Small grants lift charities in lean times
With money tight, more Americans draw from donor-advised funds built in past years.
Pinched by a tough economy, Americans are making extra use of a tool that lets them fund favorite charities without touching their overworked checkbooks.Skip to next paragraph
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To the rescue in this difficult season are donor-advised funds. DAFs hold donations until donors authorize them to issue grants, sometimes years later, to other charities that then put the money to work. By using DAFs, donors get big tax deductions up front and then pace their giving over a few or many years.
This year, donors who created DAFs in the past are giving these instruments a workout. Both Schwab Charitable and the Fidelity Charitable Gift Fund report that grant amounts are up about 12 percent from a year ago.
"During good times, our donors have set aside significant charitable dollars, and now are able to tap those funds when they are needed most," says Schwab Charitable President Kim Wright-Violich.
Financial advisers caution, however, that DAFs don't make sense for everyone. And even those who wish they had DAF to tap right about now might find this isn't the best year to create one.
That's in part because a plunging stock market has left scores of would-be donors with losses in 2008. Without taxable gains that could be offset by charitable deductions, money experts say, donors lack an incentive to create or contribute to a DAF.
"For people who have a lot of losses and are not going to be in a high tax bracket, it's definitely not worth doing," says Penny Marlin, a financial planner in Del Ray Beach, Fla. "It doesn't make sense to do it if you're not going to get a significant benefit from the tax deduction."
Creating a DAF is easier than it used to be, but it still means jumping through a few hoops. Fidelity and Schwab, for instance, each require a minimum of $5,000 in cash or donated assets, such as appreciated stock. Both charge 0.6 percent in annual management fees for lower-end donors. Other institutions, such as community foundations and colleges, also allow donors to create DAFs, although minimum initial deposits plus restrictions and fees apply there as well. So for donors who give away less than $1,000 or $1,500 per year, the tax advantages and administrative services that DAFs offer may not be worthwhile.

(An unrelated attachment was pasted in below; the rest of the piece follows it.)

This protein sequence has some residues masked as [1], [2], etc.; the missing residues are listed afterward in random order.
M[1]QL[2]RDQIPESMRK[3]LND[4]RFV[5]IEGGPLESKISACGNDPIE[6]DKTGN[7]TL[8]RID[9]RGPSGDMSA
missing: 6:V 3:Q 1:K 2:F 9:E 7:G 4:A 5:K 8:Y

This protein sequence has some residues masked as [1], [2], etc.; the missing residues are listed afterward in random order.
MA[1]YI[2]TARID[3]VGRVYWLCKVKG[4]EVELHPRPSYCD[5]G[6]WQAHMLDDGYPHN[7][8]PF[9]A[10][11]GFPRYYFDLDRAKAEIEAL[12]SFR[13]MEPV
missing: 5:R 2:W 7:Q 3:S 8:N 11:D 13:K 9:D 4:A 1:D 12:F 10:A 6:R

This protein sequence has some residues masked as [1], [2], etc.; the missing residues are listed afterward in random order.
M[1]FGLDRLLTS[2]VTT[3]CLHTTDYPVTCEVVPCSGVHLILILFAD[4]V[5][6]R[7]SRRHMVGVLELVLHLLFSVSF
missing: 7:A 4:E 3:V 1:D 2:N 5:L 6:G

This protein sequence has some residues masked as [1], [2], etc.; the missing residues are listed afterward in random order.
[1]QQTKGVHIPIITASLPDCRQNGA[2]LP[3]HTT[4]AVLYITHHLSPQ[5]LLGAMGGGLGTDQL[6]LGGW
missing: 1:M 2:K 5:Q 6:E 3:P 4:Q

But for people with certain circumstances, creating a DAF even this year can still make sense. A manager who's left a job with a lump sum in a severance package, for instance, might do well to maximize this year's tax deduction by creating a DAF, which effectively "frontloads" his or her charitable giving for years to come, according to Lisa Featherngill, a financial and estate planner for Calibre in Winston-Salem, N.C.
But donors seem to agree that this might not be the year to launch a new DAF or to beef up an existing one. Through the third quarter, contributions to Fidelity's Charitable Gift Fund were down 35 percent from a year earlier.
As year's end approaches, philanthropists also need to weigh what's apt to come for the stock market, advisers say. With stocks down nearly 40 percent from a year ago, some wonder if now is the best time to put new DAF funds to work in the markets.
"Typically, people would fund a donor-advised fund with stock, but they might say, 'this is not a good year to give up my shares because the value is so low'," Ms. Featherngill says. "There's also the risk that you'll put in $10,000 this year and it grows to $13,000 by next year. You've then lost the ability to deduct [an additional] $3,000."
But someone aiming to maximize money in the hands of charity might see an immediate opportunity.
"If your mind-set is, 'I want to grow this [donated] money over time,' then I would argue now's a better time than it was a year ago" to deploy new DAF funds in the stock market, says Michael Goodman, president of Wealthstream Advisors, a financial services firm in New York. "The stock market has got to be the most attractive now than it's been for a long time."
Meanwhile, commercial operators of DAFs are trying to attract new dollars by rolling out new options. Fidelity, for instance, is giving donors an option to invest DAF money in a fund pool that includes alternative-asset classes, such as commodities. Fidelity is also dropping its minimum grant amount from $100 to $50. And Schwab has started allowing donors to leverage DAF dollars to guarantee microfinance loans.